This week’s FOIA round-up: The Interior Department releases redacted records regarding the Border Patrol assistance efforts and the criminal investigation into the Flint water crisis continues
In this week’s FOIA round-up, the Interior Department releases heavily redacted documents to regarding the deployment of law enforcement officials to assist Border Patrol at the U.S.-Mexico border, Michigan authorities issue search warrants for the devices of former governor Rick Snyder as part of an ongoing criminal investigation into the Flint water crisis, and the Intercept obtains emails suggesting the Tennessee governor’s office and Volkswagen worked together suppress the United Auto Workers’ attempts to unionize a factory in Chattanooga.
There are nearly 600 exemptions to the Tennessee Public Records Act, and the list keeps growing. However, a new state law could slow the adoption of new exemptions because it requires the Tennessee House’s Government Operations Committee to review any legislation that creates an exception to the TPRA, which requires government records to be open to public inspection.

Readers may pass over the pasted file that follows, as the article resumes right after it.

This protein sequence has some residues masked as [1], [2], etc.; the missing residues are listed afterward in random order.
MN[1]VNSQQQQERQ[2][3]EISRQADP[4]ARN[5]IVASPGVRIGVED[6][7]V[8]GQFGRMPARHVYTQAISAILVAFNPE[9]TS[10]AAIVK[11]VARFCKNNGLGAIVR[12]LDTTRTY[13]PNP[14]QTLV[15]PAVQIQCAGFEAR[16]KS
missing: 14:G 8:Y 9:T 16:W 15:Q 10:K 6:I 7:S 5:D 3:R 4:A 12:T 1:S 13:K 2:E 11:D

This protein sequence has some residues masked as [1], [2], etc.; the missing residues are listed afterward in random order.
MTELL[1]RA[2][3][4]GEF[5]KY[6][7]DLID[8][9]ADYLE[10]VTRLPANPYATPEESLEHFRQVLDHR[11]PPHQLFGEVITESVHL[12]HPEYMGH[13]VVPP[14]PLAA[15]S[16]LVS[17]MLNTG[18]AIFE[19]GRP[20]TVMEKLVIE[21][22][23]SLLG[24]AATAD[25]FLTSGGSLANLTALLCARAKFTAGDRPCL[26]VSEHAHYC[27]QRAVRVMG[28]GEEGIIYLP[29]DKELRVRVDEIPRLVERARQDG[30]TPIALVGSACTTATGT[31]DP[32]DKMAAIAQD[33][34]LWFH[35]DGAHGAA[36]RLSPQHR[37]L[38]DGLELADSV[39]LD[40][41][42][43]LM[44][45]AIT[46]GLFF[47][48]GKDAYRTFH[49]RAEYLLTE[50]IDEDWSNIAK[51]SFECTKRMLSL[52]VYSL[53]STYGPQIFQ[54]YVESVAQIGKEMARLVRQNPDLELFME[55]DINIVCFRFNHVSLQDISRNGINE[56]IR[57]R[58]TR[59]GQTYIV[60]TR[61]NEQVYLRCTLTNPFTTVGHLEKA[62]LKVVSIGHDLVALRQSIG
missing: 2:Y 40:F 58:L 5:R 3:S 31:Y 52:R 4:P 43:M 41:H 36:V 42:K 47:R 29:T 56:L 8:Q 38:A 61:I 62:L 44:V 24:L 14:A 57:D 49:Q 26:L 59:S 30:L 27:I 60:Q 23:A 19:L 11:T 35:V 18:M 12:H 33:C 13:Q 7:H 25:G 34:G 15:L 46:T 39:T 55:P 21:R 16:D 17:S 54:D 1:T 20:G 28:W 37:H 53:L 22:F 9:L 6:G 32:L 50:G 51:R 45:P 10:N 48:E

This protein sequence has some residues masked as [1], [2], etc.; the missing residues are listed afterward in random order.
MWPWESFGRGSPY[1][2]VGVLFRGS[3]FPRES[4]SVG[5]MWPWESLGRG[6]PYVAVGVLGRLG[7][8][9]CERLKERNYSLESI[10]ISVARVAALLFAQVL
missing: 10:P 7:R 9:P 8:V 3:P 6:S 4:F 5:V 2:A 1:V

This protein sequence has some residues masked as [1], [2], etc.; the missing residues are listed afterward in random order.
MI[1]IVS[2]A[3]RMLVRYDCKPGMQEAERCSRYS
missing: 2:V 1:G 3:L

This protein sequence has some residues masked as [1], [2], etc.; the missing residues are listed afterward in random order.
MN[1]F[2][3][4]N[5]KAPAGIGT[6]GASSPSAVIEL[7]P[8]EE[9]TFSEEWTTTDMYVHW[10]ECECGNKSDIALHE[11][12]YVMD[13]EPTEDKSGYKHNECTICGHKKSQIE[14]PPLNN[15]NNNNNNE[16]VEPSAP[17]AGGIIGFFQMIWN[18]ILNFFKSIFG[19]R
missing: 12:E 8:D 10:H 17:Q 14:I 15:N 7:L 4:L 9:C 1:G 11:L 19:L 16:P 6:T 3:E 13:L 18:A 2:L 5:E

Small-town mayors in Tennessee pushed back against legislation that would require government entities to post basic information, such as meeting agendas and minutes, on their websites.
Tennessee lawmakers recently shot down efforts to make more information about economic development deals public, fearing too much transparency could make the state less competitive.
Public records law is making headlines this week with new legislation on the horizon. States across the nation are looking to revise, change, and add new directives that will affect records requesters in their state and across the nation.